AS: “Does it matter which Covid variant a patient was infected with?”

MB: “At the moment, it looks like the Omikron variant, which usually had a mild course, is leading to an increased incidence of Long Covid. But all of this is difficult to record because we don’t yet have any biomarkers that could be used in everyday practice. We are still looking for them.”

AS: “In the course of your own search to help your patients, you came across transcranial pulse stimulation. How did that come about?”

MB: “I had heard and read about transcranial pulse stimulation (TPS). As many of my Long Covid patients suffered from neurological symptoms such as brain fog, concentration problems, fatigue, depression and anxiety, which we now refer to as neuro-Covid, I came to the conclusion that TPS could help my patients. At the beginning of 2022, I therefore brought a NEUROLITH, the device for performing TPS, into my practice. Thank goodness, as I can say today.”

AS: “Since then, have you been treating your Long Covid patients with neurological symptoms using TPS? You are currently treating around 120 chronic Long Covid patients.”

MB: “Yes, if these symptoms are leading, then I use TPS and it works really well. After more than two years of use, this therapy is simply my number one choice.”

“In my practice, we have a success rate of around 80 percent with TPS.”
Markus Böbel, M.D.

Markus Böbel, M.D.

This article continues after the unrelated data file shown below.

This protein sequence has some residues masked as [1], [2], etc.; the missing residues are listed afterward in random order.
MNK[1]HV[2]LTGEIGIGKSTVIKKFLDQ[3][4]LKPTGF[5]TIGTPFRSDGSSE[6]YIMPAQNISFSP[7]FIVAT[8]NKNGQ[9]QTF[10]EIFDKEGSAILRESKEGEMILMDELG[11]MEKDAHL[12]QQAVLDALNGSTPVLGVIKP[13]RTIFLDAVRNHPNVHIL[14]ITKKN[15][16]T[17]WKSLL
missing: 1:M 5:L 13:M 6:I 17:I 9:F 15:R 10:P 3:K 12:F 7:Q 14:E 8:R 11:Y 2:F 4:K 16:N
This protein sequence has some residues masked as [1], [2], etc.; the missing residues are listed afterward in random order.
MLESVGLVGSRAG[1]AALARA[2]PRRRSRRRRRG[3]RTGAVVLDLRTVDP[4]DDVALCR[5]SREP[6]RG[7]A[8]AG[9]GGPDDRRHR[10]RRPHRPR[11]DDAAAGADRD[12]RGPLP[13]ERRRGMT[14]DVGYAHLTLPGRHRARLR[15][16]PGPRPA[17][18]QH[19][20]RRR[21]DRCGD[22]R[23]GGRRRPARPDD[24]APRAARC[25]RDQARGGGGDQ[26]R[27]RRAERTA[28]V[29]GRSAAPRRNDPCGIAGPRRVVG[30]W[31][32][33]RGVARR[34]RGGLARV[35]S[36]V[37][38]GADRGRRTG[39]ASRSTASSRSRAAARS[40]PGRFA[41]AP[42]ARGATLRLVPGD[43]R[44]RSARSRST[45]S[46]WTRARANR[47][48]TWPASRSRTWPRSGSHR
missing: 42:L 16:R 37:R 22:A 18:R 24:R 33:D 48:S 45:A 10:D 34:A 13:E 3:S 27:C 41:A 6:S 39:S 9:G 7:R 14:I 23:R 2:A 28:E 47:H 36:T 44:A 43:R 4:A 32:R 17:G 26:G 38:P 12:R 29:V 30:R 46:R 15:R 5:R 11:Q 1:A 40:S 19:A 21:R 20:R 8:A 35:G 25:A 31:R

AS: “What results do you achieve with transcranial pulse stimulation in your patients and can you evaluate this statistically?”

MB: “In my practice, we have a success rate of around 80 percent, as do our colleagues who work with TPS. I understand successful treatment to mean achieving a lasting, significant reduction in symptoms or even freedom from symptoms.”

AS: “What about the other 20 percent of these patients?”

MB: “Some patients didn’t want treatment with TPS because brain stimulation procedures were still too scary for them or because they were afraid of TPS – unfortunately, there are still distorted and negative opinions on the internet, which are also outdated. Others had to stop the treatment for logistical reasons, as TPS is not yet widespread and the distances to my practice were too long. Finally, there is the financial aspect: unfortunately, this therapy is not yet covered by statutory health insurance and not all patients have private insurance.”

AS: “How many treatment sessions with TPS are necessary to make your patients symptom-free?”

MB: “We do a three- to six-session initial treatment, depending on how quickly the patient improves, and then we wait and see. After four to six weeks, we contact the patient again and then decide whether a booster treatment is indicated or whether the patient is still doing so well that no further treatment is required.”

AS: “Would you say that TPS cures patients?”

MB: “Cure is a big word, but yes, I would actually go so far as to define it that way in my experience with many patients.”

AS: “Can you please explain that in more detail?”

MB: “We had a case of a 48-year-old female patient with severe symptoms. When she came to us, she could barely walk eight meters on her own. She suffered from constant headaches, brain fog and memory problems. Even during the first TPS treatment, the headaches subsided significantly. Interestingly, the pain disappeared first in the right temporal lobe after the first treatment and then in the left temporal lobe after the next treatment. Initially, the pain remained gone for three days, later on it became permanent. For logistical reasons, we were only able to treat the patient once a week. In the end, however, she remained completely symptom-free.”